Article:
Download
medical law and ethics n.
Skip this Video
Loading SlideShow in 5 Seconds..
Medical Law and Ethics PowerPoint Presentation
Download Presentation
Medical Law and Ethics

Medical Law and Ethics

110 Vues Download Presentation
Télécharger la présentation

Medical Law and Ethics

- - - - - - - - - - - - - - - - - - - - - - - - - - - E N D - - - - - - - - - - - - - - - - - - - - - - - - - - -
Presentation Transcript

  1. Medical Law and Ethics Chapter 1 Introduction to Medical Law, Ethics, and Bioethics

  2. Illegal is almost always unethical. For example, although marches during the Civil Rights movement were illegal, they were certainly not unethical. Basic understanding of law as it applies to medical practice is essential Helps to protect patients from poor medical care Why Study Law, Ethics, and Bioethics?

  3. Helps protect employee and employer from lawsuits Assists medical professional in making decisions based on reason and logic rather than on just emotion We live in a litigious society. Why Study Law, Ethics, and Bioethics?

  4. Medical Law • Addresses legal rights and obligations that affect patients and protect individual rights, including rights of health care employees • Provides yardstick to measure or judge actions • Punishes unlawful actions • Laws are rules or actions prescribed by a government authority that have a binding legal force

  5. Medical Practice Acts • Regulate how medicine is practiced in each state • Provide legal definition for the practice of medicine in that state • List requirements and methods for licensure • Define what constitutes unprofessional conduct

  6. Ethics • Branch of philosophy related to morals, moral principles, and moral judgment • Morality is being virtuous; practicing right conduct • Uses reason and logic to analyze problems and find solutions • Concerned with actions and practices that improve welfare of people in a moral way

  7. Medical Ethics • Concerns issues related to practice of medicine • Explores and promotes principles guiding conduct of health care professionals • Involves the welfare and consideration of others in deciding how to act

  8. Utilitarianism • Greatest good for the greatest number • Impact of actions on welfare of society as a whole, rather than merely the individual • Ends justify the means

  9. Utilitarianism • Example: Medicare • Weakness: • The rights of some people, such as the poor or ill, may be ignored • Can result in biased allocations • Virtually impossible to quantify all variables • The vulnerable (young, sick, handicapped) may be ignored

  10. Rights-Based Ethics • Emphasis on individuals’ rights • Rights belong to all people • Weakness: may result in individualist, selfish behavior—even anarchy

  11. Duty-Based Ethics • Focuses on performing duty • Explores conflicting opinions about “duty” • Differs depending on professional role (i.e., RN, physician assistant, medical assistant) • Weakness: difficult to know who determines one’s duty

  12. Justice-Based Ethics • Based on a “veil of ignorance” to allow decision-makers to be impartial in their decisions • Weaknesses: • Unfair for the health to subsidize the unhealthy? • Due to media coverage and huge healthcare system it is impossible to have a “veil of ignorance”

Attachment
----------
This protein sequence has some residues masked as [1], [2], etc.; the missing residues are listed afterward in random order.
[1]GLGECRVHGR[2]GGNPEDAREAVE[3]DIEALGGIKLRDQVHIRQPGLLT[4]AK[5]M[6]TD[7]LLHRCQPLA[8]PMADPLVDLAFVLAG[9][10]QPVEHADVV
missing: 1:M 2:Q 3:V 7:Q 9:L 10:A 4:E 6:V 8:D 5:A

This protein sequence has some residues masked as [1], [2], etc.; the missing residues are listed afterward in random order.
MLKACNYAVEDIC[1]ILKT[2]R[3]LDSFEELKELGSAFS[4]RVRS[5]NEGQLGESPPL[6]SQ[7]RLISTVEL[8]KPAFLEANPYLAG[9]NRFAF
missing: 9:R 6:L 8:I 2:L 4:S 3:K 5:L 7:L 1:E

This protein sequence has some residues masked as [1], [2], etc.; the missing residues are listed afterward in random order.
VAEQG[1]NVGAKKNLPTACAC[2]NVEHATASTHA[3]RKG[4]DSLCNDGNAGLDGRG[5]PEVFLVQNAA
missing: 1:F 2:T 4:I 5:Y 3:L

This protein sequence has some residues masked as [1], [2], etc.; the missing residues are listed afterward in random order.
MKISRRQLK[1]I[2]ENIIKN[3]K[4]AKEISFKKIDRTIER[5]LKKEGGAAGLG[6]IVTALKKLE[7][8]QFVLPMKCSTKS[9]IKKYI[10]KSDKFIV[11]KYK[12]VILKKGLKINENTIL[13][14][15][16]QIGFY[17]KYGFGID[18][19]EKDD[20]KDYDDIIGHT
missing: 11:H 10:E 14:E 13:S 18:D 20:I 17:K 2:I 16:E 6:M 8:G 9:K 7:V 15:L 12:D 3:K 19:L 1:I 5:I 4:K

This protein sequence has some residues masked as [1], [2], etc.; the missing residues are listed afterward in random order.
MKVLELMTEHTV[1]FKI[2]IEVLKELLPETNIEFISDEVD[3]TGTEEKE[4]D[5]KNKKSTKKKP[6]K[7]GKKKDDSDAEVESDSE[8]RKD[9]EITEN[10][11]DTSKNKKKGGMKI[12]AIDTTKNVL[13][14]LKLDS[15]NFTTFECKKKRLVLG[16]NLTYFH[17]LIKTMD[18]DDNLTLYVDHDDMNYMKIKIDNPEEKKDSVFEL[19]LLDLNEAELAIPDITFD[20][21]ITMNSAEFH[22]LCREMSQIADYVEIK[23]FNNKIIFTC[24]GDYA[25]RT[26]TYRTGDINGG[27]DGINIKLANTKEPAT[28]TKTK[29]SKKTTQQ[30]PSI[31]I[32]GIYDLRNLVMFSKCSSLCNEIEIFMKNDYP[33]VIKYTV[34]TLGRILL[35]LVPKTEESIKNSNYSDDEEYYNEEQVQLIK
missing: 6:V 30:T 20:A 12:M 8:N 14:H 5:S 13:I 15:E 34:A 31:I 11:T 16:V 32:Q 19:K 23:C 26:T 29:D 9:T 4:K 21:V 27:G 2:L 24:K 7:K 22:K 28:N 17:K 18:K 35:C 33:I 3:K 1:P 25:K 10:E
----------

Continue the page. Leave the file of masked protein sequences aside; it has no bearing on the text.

13. Virtue-Based Ethics • Emphasis on people, not on decisions or principles involved • Based on character traits such as integrity

  14. Virtue-Based Ethics • Virtues are good habits • Examples: fairness, honesty, courage, and justice • Seeking the “good life” • Weakness: a person may become too trusting and complacent

  15. Beneficence Fidelity Gentleness Humility Justice Perseverance Responsibility Sanctity of or respect for life Tolerance Work Values That Drive Ethical Behavior

  16. Respect Integrity Honesty Fairness Empathy Sympathy Compassion Loyalty Interpersonal Ethics

  17. Workplace Issues • Privacy, or confidentiality • Due process • Workplace free from sexual harassment • Comparable worth

  18. Seven-Step Model for Examining Ethical Dilemmas • Determine the facts • Define the precise ethical issue • Identify the major principles, rules, and values • Specify the alternatives • Compare values and alternatives • Assess the consequences • Make a decision

  19. Dr. Bernard Lo’s Clinical Model • Gather information • Clarify the ethical issues • Resolve the dilemma

  20. Three-Step Ethics Model • Is it legal? • Is it balanced? For example, does one person or group benefit or suffer more than another as a result of your actions? • How does it make me feel (i.e., embarrassed, proud)?

  21. What Ethics Is Not • Not just about how you feel • Not about sincerity of beliefs • Not about emotional response • Not only about religious beliefs

  22. Bioethics • Moral dilemmas and issues resulting from advanced medicine and medical research relating to life • Examples: cloning, stem cell research, and gene therapy • Bioethicists: specialists in the field of bioethics

  23. Ethics Committees • Examine ethical issues relating to patient care • Contain a variety of members from many health care disciplines • Can serve in advisory capacity to patients, families, and staff for case review of difficult ethical issues • Develop and review health policies and guidelines regarding ethical issues

  24. Quality Assurance • Gather and evaluate information about services • Examine results • Compare information against a standard

  25. Medical Etiquette • Certain rules, or standards of professional behavior, that physicians practice in their relationships or conduct with other physicians • For example, telephone calls from one MD to another should be taken promptly